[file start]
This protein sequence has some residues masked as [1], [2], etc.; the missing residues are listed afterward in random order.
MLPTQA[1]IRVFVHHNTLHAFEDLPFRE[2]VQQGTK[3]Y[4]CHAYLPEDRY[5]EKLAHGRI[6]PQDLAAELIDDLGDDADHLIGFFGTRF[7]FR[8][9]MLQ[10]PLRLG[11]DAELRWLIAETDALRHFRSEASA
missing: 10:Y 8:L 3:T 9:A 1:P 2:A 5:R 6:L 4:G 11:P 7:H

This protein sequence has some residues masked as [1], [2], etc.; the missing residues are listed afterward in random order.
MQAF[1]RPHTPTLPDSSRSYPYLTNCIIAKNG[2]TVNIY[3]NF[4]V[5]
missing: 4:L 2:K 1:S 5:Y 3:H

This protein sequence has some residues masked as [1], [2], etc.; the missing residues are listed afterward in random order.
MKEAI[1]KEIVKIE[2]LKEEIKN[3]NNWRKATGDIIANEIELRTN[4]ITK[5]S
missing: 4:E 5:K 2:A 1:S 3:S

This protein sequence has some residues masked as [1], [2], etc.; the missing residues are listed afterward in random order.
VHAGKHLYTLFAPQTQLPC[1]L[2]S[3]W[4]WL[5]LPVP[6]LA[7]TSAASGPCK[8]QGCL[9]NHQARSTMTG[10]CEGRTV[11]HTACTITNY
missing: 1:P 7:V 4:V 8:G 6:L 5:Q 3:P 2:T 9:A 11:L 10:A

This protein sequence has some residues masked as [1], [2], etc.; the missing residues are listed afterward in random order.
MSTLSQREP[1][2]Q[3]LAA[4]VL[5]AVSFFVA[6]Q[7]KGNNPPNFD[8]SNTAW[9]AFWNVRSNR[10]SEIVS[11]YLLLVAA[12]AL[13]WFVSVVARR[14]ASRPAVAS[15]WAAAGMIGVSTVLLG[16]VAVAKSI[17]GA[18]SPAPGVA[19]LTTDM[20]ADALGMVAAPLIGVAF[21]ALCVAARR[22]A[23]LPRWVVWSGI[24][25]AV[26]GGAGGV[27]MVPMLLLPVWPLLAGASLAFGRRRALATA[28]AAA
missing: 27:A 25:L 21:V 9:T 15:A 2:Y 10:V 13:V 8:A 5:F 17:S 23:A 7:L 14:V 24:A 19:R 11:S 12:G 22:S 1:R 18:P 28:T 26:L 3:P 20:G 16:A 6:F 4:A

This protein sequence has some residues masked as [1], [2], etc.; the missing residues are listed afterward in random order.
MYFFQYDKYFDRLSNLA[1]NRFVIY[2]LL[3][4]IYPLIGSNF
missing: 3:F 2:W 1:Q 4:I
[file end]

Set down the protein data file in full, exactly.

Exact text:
This protein sequence has some residues masked as [1], [2], etc.; the missing residues are listed afterward in random order.
MLPTQA[1]IRVFVHHNTLHAFEDLPFRE[2]VQQGTK[3]Y[4]CHAYLPEDRY[5]EKLAHGRI[6]PQDLAAELIDDLGDDADHLIGFFGTRF[7]FR[8][9]MLQ[10]PLRLG[11]DAELRWLIAETDALRHFRSEASA
missing: 10:Y 8:L 3:T 9:A 1:P 2:A 5:R 6:L 4:G 11:P 7:H

This protein sequence has some residues masked as [1], [2], etc.; the missing residues are listed afterward in random order.
MQAF[1]RPHTPTLPDSSRSYPYLTNCIIAKNG[2]TVNIY[3]NF[4]V[5]
missing: 4:L 2:K 1:S 5:Y 3:H

This protein sequence has some residues masked as [1], [2], etc.; the missing residues are listed afterward in random order.
MKEAI[1]KEIVKIE[2]LKEEIKN[3]NNWRKATGDIIANEIELRTN[4]ITK[5]S
missing: 4:E 5:K 2:A 1:S 3:S

This protein sequence has some residues masked as [1], [2], etc.; the missing residues are listed afterward in random order.
VHAGKHLYTLFAPQTQLPC[1]L[2]S[3]W[4]WL[5]LPVP[6]LA[7]TSAASGPCK[8]QGCL[9]NHQARSTMTG[10]CEGRTV[11]HTACTITNY
missing: 1:P 7:V 4:V 8:G 6:L 5:Q 3:P 2:T 9:A 11:L 10:A

This protein sequence has some residues masked as [1], [2], etc.; the missing residues are listed afterward in random order.
MSTLSQREP[1][2]Q[3]LAA[4]VL[5]AVSFFVA[6]Q[7]KGNNPPNFD[8]SNTAW[9]AFWNVRSNR[10]SEIVS[11]YLLLVAA[12]AL[13]WFVSVVARR[14]ASRPAVAS[15]WAAAGMIGVSTVLLG[16]VAVAKSI[17]GA[18]SPAPGVA[19]LTTDM[20]ADALGMVAAPLIGVAF[21]ALCVAARR[22]A[23]LPRWVVWSGI[24][25]AV[26]GGAGGV[27]MVPMLLLPVWPLLAGASLAFGRRRALATA[28]AAA
missing: 27:A 25:L 21:V 9:T 15:A 2:Y 10:V 13:V 8:A 5:F 17:S 23:A 7:L 14:V 24:A 19:R 11:S 12:G 22:S 1:R 18:P 28:T 26:L 3:P 20:G 16:A 6:F 4:A

This protein sequence has some residues masked as [1], [2], etc.; the missing residues are listed afterward in random order.
MYFFQYDKYFDRLSNLA[1]NRFVIY[2]LL[3][4]IYPLIGSNF
missing: 3:F 2:W 1:Q 4:I